What’s causing my chest pain?

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What’s causing my chest pain?

Chest pain causes can range from serious to harmless, but how can you tell the difference? Our expert weighs in on five of the most common types.

1. Heart attack

Causes

Cholesterol-laden plaque (called atherosclerosis) causes narrowing of coronary arteries and heart attacks occur when one or more plaques rupture, leading to blood-clot formation and sudden artery blockage.

Symptoms

An unexpected squeezing or burning pain in the middle of the chest, which can spread up to the neck and/or arms and is often accompanied by a feeling of impending doom, nausea and sweating. There can be variations to this pain, particularly in women and diabetics.

Treatment

Electrical tracings of the heart rhythm and blood tests will be done to make the diagnosis. Treatment may consist of medication to dissolve the blood clot in the coronary arteries and/or an angiogram will be performed, after which a coronary stent (small tube) can be implanted, if necessary. Modifiable risk factors (such as blood pressure, cholesterol, diabetes and lifestyle choices) must also be monitored and treated with medication and lifestyle interventions.

Prevention

Leading a healthy lifestyle and treating risk factors for atherosclerosis, which includes maintaining a healthy weight; avoiding smoking; following a healthy diet (such as the Mediterranean diet); getting quality sleep; reducing stress and keeping blood pressure normal; and cholesterol and diabetes screenings and treatment.

2. Angina

Causes

Stable angina (the most common form of angina) is caused by atherosclerosis, leading to insufficient blood getting to the heart muscle when there is an increased need, but resolves with rest.

Symptoms

A dull, squeezing or burning pain in the middle of the chest that may spread up to the neck and/or arm, usually precipitated by physical effort or emotion and subsiding with rest.

Treatment

Medication, and further investigations that may include an angiogram with possible implantation of coronary stents, if indicated. Some patients may require coronary bypass surgery. Modifiable risk factors must also be monitored regularly and treated with medication and lifestyle interventions.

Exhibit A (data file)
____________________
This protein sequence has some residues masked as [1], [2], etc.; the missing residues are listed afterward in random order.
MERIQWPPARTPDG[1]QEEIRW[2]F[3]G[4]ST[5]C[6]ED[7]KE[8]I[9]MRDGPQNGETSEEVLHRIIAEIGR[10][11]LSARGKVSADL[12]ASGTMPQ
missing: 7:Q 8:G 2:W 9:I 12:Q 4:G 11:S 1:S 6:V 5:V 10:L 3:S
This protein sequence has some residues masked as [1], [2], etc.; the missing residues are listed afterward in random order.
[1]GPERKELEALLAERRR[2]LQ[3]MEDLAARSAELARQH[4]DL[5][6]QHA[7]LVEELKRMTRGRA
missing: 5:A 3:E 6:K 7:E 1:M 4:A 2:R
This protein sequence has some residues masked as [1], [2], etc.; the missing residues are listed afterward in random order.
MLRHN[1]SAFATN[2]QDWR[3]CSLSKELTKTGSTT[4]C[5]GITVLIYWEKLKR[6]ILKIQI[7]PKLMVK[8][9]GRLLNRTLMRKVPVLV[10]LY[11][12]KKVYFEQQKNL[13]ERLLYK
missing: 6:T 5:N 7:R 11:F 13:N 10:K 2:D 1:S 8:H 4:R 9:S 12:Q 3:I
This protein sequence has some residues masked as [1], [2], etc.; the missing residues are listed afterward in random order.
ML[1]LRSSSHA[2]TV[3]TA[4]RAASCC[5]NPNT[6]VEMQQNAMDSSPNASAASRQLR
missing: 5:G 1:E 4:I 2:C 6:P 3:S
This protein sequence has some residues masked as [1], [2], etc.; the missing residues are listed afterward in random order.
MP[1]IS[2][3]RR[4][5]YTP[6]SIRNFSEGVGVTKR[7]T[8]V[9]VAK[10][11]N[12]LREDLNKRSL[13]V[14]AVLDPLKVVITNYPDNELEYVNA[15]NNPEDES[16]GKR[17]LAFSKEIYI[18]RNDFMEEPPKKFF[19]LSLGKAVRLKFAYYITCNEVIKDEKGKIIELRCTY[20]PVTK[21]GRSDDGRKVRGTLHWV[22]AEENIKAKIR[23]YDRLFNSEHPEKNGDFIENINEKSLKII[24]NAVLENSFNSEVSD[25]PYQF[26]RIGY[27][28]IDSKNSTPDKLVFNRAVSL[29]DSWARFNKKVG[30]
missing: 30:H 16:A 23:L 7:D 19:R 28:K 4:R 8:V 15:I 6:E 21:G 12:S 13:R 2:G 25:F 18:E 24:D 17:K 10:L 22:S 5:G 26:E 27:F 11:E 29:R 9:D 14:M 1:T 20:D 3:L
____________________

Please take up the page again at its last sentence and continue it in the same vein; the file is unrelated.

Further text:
Prevention

Leading a healthy lifestyle and treating risk factors for atherosclerosis.

3. Muscle strain

Causes

Stretching or tearing of chest muscle fibres as a result of sports injuries, poor posture, falling, a severe cough or overuse of muscles.

Symptoms

Depending on the severity, injured chest-wall muscles may lead to sharp pain in the chest or dull pain, swelling, muscle spasms, difficulty moving the area, bruising and pain while breathing.

Treatment

Rest from physical activity, applying ice, anti-inflammatory drugs, stronger analgesics or muscle relaxants. Physiotherapy or even surgery to repair torn muscle may also be recommended.

Prevention

Warming up and cooling down before and after exercise, proper posture, strengthening core muscles, avoiding excessive exercise and using correct training techniques.

4. Infection

Causes

A result of viral, bacterial or, occasionally, fungal infections, which affect the lung’s larger airway (bronchitis) or the smaller air sacs lower down in the lungs (pneumonia).

Symptoms

A chesty cough (with green or brown phlegm), breathing difficulties, sharp pain in chest or tightness, high temperature, headache, muscle aches and pains, fatigue and rapid heartbeat.

Treatment

Bacterial chest infections are treated with antibiotics, but viral infections generally clear on their own and may only require symptomatic treatment. Hospital admission may be required for severe infection, but taking medications as directed, drinking fluids, resting, using a humidifier or steaming, elevating the head while sleeping and avoiding smoking generally ease symptoms. 

Prevention

Frequent hand washing, disposing of used tissues, avoiding smoking, and getting flu and pneumococcal vaccines.

5. Indigestion

Causes

Ulcers, acid reflux, stomach infections, irritable bowel syndrome, pancreatitis (an inflamed pancreas), pregnancy hormones, certain diseases or medications, and lifestyle choices such as eating too much or too quickly, drinking excessive alcohol, smoking, stress and fatigue.

Symptoms

Heartburn, an acidic taste, bloating, fullness during or after a meal, stomach growling, belly pain, burning in the stomach or upper belly, belching, gas, nausea or vomiting.

Treatment

Antacid medications or other treatment options may be prescribed, such as proton pump inhibitors, prokinetics, antibiotics, antidepressants or anti-anxiety medications, depending on the specific diagnosis.

Prevention

Avoiding trigger foods, regularly eating smaller meals, reducing or eliminating alcohol and caffeine consumption, avoiding certain pain relievers (such as aspirin and ibuprofen) and controlling stress and anxiety.

A note from our expert

‘I would definitely recommend that any person suffering from recurrent or persistent troubling chest pain visit their doctor for a proper assessment,’ advises Dr Brad Griffiths, cardiologist at Life Vincent Pallotti Hospital in Cape Town. ‘And especially in the case of a heart attack, as time is muscle (i.e. the longer you take to get treatment for a heart attack, the more heart muscle you lose).’ 

The information is shared on condition that readers will make their own determination, including seeking advice from a healthcare professional. E&OE. Life Healthcare Group Ltd does not accept any responsibility for any loss or damage suffered by the reader as a result of the information provided.